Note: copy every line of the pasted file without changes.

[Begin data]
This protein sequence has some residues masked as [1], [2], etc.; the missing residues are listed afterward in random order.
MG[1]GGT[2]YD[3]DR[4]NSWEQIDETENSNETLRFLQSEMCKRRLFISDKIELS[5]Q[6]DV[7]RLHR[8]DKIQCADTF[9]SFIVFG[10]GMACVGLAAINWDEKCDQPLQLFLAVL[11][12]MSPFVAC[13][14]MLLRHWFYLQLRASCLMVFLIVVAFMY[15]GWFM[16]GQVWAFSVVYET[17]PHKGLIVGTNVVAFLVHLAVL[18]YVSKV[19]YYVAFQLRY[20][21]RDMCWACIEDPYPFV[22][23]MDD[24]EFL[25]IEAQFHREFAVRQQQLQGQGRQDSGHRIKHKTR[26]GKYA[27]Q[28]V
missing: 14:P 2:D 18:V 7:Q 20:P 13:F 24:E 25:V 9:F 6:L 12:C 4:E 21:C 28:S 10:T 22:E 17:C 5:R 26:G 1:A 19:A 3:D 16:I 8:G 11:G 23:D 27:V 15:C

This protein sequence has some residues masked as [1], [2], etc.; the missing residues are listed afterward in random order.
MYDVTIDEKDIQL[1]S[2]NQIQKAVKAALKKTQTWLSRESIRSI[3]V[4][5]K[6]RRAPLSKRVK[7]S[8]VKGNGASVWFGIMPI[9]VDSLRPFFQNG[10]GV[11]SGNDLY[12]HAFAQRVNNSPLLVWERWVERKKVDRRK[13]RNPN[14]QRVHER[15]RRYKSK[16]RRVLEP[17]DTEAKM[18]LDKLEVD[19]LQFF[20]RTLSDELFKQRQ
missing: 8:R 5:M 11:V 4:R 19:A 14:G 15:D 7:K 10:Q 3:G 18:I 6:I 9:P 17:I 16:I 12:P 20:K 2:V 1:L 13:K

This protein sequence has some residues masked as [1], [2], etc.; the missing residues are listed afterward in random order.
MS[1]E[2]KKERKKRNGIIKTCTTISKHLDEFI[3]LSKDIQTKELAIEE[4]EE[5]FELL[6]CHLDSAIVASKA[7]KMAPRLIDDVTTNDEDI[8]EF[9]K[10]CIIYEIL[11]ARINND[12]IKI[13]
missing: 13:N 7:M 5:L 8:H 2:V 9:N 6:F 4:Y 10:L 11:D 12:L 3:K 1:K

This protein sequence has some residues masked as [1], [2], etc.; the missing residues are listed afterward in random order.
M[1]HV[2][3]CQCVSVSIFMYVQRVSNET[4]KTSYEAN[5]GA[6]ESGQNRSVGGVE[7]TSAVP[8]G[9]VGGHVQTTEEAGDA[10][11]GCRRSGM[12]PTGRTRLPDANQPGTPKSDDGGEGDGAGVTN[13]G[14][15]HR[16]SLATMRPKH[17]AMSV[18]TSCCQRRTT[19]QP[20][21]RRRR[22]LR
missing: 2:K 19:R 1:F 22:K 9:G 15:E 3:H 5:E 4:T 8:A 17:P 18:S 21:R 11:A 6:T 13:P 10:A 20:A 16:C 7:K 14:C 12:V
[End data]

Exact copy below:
This protein sequence has some residues masked as [1], [2], etc.; the missing residues are listed afterward in random order.
MG[1]GGT[2]YD[3]DR[4]NSWEQIDETENSNETLRFLQSEMCKRRLFISDKIELS[5]Q[6]DV[7]RLHR[8]DKIQCADTF[9]SFIVFG[10]GMACVGLAAINWDEKCDQPLQLFLAVL[11][12]MSPFVAC[13][14]MLLRHWFYLQLRASCLMVFLIVVAFMY[15]GWFM[16]GQVWAFSVVYET[17]PHKGLIVGTNVVAFLVHLAVL[18]YVSKV[19]YYVAFQLRY[20][21]RDMCWACIEDPYPFV[22][23]MDD[24]EFL[25]IEAQFHREFAVRQQQLQGQGRQDSGHRIKHKTR[26]GKYA[27]Q[28]V
missing: 14:P 2:D 18:V 7:Q 20:P 13:F 24:E 25:V 9:F 6:L 12:C 4:E 21:C 28:S 10:T 22:E 17:C 5:R 26:G 1:A 19:A 3:D 16:I 8:G 11:G 23:D 27:V 15:C

This protein sequence has some residues masked as [1], [2], etc.; the missing residues are listed afterward in random order.
MYDVTIDEKDIQL[1]S[2]NQIQKAVKAALKKTQTWLSRESIRSI[3]V[4][5]K[6]RRAPLSKRVK[7]S[8]VKGNGASVWFGIMPI[9]VDSLRPFFQNG[10]GV[11]SGNDLY[12]HAFAQRVNNSPLLVWERWVERKKVDRRK[13]RNPN[14]QRVHER[15]RRYKSK[16]RRVLEP[17]DTEAKM[18]LDKLEVD[19]LQFF[20]RTLSDELFKQRQ
missing: 8:R 5:M 11:V 4:R 19:A 14:G 15:D 7:K 10:Q 3:G 18:I 6:I 9:P 17:I 16:I 12:P 20:K 2:V 1:L 13:K

This protein sequence has some residues masked as [1], [2], etc.; the missing residues are listed afterward in random order.
MS[1]E[2]KKERKKRNGIIKTCTTISKHLDEFI[3]LSKDIQTKELAIEE[4]EE[5]FELL[6]CHLDSAIVASKA[7]KMAPRLIDDVTTNDEDI[8]EF[9]K[10]CIIYEIL[11]ARINND[12]IKI[13]
missing: 13:N 7:M 5:L 8:H 2:V 9:N 6:F 4:Y 10:L 11:D 12:L 3:K 1:K

This protein sequence has some residues masked as [1], [2], etc.; the missing residues are listed afterward in random order.
M[1]HV[2][3]CQCVSVSIFMYVQRVSNET[4]KTSYEAN[5]GA[6]ESGQNRSVGGVE[7]TSAVP[8]G[9]VGGHVQTTEEAGDA[10][11]GCRRSGM[12]PTGRTRLPDANQPGTPKSDDGGEGDGAGVTN[13]G[14][15]HR[16]SLATMRPKH[17]AMSV[18]TSCCQRRTT[19]QP[20][21]RRRR[22]LR
missing: 2:K 19:R 1:F 22:K 9:G 15:E 3:H 5:E 4:T 8:A 17:P 18:S 21:R 11:A 6:T 13:P 10:A 20:A 16:C 7:K 14:C 12:V